The Satsop River is one of the larger tributaries of the Chehalis River, especially in the summer. In August, approximately 30% of the Chehalis River's flow at Cosmopolis comes from the Satsop River.[3]

The Satsop and its tributaries support a variety of migratory fish, including chinook, chum, and coho salmon. The Middle Fork Satsop River in particular supports very large runs of all three species. The West Fork Satsop also supports sizable runs of all three species. Other tributaries important for salmon spawning include Decker Creek, Canyon River, and the Little River.[3]

A number of projects have been undertaken to improve salmon habitat in the Satsop watershed, including the construction of spawning channels and fish hatcheries.[3]

Forestry[edit]

The Satsop River's watershed is prime timber land and much of it is privately owned and regularly harvested. Approximately 70% of the watershed's forests are less than 35 years old. The timber harvesting combined with the region's steep slopes presents erosion and mass wasting hazards. In addition there is a relatively high density of roads, mostly for logging, which increases the erosion and sedimentation risks. Rainfall in the region ranges from 70 to 175 inches per year, which further increases the danger of destructive erosion.[3]

See also[edit]

References[edit]

  1. ^ a b c U.S. Geological Survey Geographic Names Information System: Satsop River
  2. ^ Calculated in Google Earth; length of main stem Satsop only; length including West Fork Satsop, the longest tributary, is 50.5 mi (81.3 km).
  3. ^ a b c d e f g h i j k l "Chehalis River Basin Nonpoint Action Plan - satsop River". Chehalis River Council. Retrieved 2009-06-05. 
  4. ^ "Water Resources Data-Washington Water Year 2005; Chehalis and Humptulips River Basins; 12035000 Satsop River near Satsop, WA" (PDF). United States Geological Survey. Retrieved 6 July 2009.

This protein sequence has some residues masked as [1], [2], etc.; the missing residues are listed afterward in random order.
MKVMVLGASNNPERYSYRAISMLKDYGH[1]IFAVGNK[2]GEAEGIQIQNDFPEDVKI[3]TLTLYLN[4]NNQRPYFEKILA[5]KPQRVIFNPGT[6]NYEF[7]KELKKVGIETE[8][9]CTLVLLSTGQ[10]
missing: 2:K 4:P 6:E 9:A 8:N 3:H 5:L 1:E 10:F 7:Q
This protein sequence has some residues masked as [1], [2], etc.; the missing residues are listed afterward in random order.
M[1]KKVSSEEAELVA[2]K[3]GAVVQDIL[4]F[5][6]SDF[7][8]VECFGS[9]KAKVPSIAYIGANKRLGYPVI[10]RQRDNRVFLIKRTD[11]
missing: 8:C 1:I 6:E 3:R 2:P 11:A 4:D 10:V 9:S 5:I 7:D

5. ^ General course info from USGS topographic maps accessed via the "GNIS in Google Map" feature of the USGS Geographic Names Information System website.
  6. ^ a b c d e Calculated in Google Earth
  7. ^ U.S. Geological Survey Geographic Names Information System: West Fork Satsop River
  8. ^ U.S. Geological Survey Geographic Names Information System: Canyon River
  9. ^ U.S. Geological Survey Geographic Names Information System: Little River
  10. ^ U.S. Geological Survey Geographic Names Information System: Chapel Peak
  11. ^ U.S. Geological Survey Geographic Names Information System: Dusk Point
  12. ^ U.S. Geological Survey Geographic Names Information System: Anderson Butte
  13. ^ U.S. Geological Survey Geographic Names Information System: East Fork Satsop River
  14. ^ U.S. Geological Survey Geographic Names Information System: Stillwater Creek
  15. ^ U.S. Geological Survey Geographic Names Information System: Middle Fork Satsop River
  16. ^ U.S. Geological Survey Geographic Names Information System: Decker Creek
  17. ^ Bright, William (2004). Native American placenames of the United States. University of Oklahoma Press. p. 422. ISBN 978-0-8061-3598-4. Retrieved 10 April 2011. 
  18. ^ Ruby, Robert H.; John Arthur Brown (1992). A Guide to the Indian Tribes of the Pacific Northwest. University of Oklahoma Press. pp. 101, 105, 185. ISBN 978-0-8061-2479-7. 
  19. ^ Majors, Harry M. (1975). Exploring Washington. Van Winkle Publishing Co. p. 68. ISBN 978-0-918664-00-6. 
  20. ^ Kirk, Ruth; Carmela Alexander (1990). Exploring Washington's Past: A Road Guide to History. University of Washington Press. p. 458. ISBN 0-295-97443-5.